Why this story matters: Charlotte was the site of the 1971 Supreme Court decision that led to a district-wide busing plan to promote integration of local schools. The city became a model across the country. Not too far away in Durham, Bull City was facing its own challenges with school desegregation.
“The Best of Enemies” is based on a true story that took place right down the street in Durham. The movie brings Osha Gray Davidson’s 1996 book to the big screen. The story chronicles the unlikely friendship between fearless Black activist Ann Atwater and local Ku Klux Klan leader C.P. Ellis during the early ‘70s.
With obvious opposing views, the pair is forced to come together and head a committee that will determine if Durham schools should be integrated. In the process of leading their respective supporters, the two form a friendship that no one saw coming, not even them.
I attended an advanced screening for the upcoming film starring Taraji P. Henson and Sam Rockwell. Although a native Charlottean, I didn’t know much about the backstory or the movie. Luckily, I was able to watch the trailer to get a better idea of what was in store.
I must admit, I was a bit skeptical to see Henson play this role. For me, it’s something about her playing roles where she has to take on an accent, especially a Southern one. I was worried that my ability to focus on the film’s underlying message would be lost in trying to focus on her mastering an accent that is foreign to her. But, all was not lost.
The movie begins with an introduction to Ann Atwater, played by Henson. We quickly learn she’s a strong Black woman who won’t settle for the word ‘no.’ She’s the voice of Black people in her community and they trust her to fight their battles.
On the contrary, the next scene shows C.P. Ellis (played by Rockwell) leading one of his regular Klansman meetings. While he is deemed a leader among “his people,” we kinda get the idea that it’s something a little off with confidence in his position.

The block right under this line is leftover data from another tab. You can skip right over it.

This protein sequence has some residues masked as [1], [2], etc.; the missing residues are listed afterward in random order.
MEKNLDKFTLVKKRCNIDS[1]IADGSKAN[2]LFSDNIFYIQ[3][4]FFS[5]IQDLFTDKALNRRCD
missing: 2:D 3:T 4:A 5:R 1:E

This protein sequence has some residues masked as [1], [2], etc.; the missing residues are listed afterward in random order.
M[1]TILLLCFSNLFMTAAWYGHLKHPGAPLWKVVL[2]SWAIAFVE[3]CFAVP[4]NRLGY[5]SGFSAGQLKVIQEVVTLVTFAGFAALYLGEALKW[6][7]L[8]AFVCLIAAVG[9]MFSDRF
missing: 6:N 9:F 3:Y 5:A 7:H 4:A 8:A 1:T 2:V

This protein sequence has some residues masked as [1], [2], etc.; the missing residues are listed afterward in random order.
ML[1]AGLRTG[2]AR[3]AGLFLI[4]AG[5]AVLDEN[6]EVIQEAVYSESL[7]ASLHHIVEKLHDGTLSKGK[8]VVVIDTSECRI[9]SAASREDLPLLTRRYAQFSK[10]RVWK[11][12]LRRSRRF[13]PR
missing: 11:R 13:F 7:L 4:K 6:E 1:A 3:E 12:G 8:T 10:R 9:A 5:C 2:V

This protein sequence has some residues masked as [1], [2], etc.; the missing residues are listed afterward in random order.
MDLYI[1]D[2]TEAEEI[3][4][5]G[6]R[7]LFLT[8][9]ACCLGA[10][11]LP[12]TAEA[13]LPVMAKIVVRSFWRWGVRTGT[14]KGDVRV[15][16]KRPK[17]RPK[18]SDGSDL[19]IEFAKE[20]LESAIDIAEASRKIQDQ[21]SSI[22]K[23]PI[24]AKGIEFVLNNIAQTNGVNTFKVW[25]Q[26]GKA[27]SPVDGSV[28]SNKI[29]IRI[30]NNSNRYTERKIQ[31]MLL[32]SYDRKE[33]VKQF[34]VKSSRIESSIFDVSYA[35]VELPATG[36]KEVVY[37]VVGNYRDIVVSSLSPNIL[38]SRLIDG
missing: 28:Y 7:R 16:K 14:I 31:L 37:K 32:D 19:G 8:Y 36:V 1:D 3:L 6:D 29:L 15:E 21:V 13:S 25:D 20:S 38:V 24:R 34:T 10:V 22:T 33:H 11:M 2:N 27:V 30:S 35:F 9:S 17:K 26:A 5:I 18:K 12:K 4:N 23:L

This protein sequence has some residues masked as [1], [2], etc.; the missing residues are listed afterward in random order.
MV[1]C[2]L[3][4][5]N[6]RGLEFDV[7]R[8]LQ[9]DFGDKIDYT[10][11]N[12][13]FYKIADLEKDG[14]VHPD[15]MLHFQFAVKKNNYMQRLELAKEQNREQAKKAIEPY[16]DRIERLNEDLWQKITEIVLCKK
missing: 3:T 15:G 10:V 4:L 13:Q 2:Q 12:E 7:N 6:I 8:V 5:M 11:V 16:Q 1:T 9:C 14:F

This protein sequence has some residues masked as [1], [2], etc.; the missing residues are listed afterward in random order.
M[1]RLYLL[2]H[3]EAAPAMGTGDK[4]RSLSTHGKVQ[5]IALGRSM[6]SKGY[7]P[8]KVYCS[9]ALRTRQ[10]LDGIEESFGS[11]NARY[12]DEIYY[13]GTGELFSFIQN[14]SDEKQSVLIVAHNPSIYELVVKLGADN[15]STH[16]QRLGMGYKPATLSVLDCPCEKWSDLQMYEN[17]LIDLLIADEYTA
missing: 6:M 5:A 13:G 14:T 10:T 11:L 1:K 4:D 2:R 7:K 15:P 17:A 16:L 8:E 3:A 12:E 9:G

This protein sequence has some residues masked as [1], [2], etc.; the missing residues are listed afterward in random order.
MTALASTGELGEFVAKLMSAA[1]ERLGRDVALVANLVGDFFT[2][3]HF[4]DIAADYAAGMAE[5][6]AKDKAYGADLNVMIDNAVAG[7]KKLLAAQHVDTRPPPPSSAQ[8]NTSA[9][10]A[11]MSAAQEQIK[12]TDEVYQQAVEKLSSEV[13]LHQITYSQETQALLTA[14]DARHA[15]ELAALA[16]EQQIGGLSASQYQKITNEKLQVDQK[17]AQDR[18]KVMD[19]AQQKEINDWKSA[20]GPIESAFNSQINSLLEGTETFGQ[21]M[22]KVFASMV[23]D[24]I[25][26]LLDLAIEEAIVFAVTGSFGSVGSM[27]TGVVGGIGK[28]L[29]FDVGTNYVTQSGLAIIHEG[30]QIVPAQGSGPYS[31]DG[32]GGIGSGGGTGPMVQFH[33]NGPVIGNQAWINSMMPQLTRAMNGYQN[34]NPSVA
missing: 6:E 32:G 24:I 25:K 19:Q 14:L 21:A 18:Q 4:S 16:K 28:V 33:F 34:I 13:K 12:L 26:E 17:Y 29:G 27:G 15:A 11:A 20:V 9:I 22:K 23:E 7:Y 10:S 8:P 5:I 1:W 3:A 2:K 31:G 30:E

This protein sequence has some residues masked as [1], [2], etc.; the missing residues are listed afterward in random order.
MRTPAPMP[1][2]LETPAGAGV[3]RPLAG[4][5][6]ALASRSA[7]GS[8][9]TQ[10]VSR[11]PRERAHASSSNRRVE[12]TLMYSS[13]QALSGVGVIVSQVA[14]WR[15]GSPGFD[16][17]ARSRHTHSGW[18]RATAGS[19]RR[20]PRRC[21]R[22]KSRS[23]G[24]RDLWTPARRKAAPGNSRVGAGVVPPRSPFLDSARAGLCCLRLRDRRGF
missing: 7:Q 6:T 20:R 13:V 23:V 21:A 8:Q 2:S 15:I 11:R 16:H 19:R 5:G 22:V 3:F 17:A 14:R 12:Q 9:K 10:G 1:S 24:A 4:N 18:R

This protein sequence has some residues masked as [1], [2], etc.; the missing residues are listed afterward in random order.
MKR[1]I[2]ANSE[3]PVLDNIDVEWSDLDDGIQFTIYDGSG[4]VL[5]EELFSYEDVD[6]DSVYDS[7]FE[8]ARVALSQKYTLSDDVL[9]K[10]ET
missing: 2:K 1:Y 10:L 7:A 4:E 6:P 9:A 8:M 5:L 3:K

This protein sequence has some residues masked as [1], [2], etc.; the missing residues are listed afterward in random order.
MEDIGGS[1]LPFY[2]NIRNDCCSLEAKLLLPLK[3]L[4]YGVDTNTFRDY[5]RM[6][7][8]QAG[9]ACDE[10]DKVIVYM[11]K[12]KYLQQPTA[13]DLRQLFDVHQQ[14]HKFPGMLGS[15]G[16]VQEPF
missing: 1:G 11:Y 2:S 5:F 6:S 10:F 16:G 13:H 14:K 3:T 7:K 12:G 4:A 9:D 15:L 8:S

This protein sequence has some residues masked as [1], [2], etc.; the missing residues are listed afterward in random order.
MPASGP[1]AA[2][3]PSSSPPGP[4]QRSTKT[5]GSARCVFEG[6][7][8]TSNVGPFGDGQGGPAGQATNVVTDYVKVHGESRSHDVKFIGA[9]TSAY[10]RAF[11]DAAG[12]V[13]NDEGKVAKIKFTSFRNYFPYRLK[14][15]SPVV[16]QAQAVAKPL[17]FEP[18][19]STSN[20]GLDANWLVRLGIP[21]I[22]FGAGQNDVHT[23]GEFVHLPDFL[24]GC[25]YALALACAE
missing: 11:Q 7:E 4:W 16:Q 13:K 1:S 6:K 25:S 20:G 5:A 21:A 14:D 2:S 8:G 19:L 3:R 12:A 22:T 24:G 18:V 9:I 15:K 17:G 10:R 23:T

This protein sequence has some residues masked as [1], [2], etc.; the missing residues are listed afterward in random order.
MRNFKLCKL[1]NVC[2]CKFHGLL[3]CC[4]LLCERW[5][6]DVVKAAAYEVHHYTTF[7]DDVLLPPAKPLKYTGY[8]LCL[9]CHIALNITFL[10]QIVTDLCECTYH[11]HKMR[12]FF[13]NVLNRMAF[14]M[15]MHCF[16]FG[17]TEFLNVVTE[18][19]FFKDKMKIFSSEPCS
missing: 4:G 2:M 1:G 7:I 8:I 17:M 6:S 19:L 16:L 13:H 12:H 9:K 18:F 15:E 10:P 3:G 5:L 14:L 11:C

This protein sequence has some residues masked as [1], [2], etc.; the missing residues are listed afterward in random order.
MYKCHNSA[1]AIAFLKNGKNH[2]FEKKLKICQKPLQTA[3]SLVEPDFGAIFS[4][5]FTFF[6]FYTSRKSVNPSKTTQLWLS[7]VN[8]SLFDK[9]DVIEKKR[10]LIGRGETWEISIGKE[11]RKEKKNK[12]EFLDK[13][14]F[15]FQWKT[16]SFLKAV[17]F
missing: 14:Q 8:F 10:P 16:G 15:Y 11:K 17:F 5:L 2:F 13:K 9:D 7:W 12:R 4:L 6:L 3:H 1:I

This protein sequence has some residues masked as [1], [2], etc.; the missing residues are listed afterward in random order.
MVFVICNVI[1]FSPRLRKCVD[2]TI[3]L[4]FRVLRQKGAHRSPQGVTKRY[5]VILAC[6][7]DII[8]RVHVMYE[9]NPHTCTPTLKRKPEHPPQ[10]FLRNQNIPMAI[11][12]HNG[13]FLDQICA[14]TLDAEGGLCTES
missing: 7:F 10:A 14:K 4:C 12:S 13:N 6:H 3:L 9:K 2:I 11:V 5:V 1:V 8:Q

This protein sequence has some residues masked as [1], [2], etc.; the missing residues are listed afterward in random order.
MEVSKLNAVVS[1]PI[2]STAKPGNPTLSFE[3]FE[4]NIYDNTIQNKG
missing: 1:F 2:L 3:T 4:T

After a local Black elementary school catches fire, it is up to the local councilman to decide if the Black children should be allowed to attend the local white elementary school.
As predicted, the councilman votes no and the NAACP steps in to give a little extra push. A committee is later formed which is when Atwater and Ellis are forced to “work together.”
We see the ups and downs of these two people who appear so different on the outside, yet so similar on the inside. We see a surprising bond formed that will almost move you to tears.
Overall, I think it was a good movie. It was a bit predictable at times, but I was glad to see that humor was added to a subject that can be uncomfortable for most, even in 2019. I wish the writers would have given us more on the actual friendship between the two, but I guess you can’t show everything in a two-hour window. In the end, it was great to see a Black woman save the day and become the “shero” of some not-so-predictable situations.
Movie rating: B-
“The Best of Enemies” opens in theaters on Friday, April 5.
DeAnna Taylor is a writer, blogger, attorney and traveler. When she’s not writing or on a plane heading to a new country, you can find her on social media sharing flight deals. Follow her on Instagram at @brokeandabroadlife.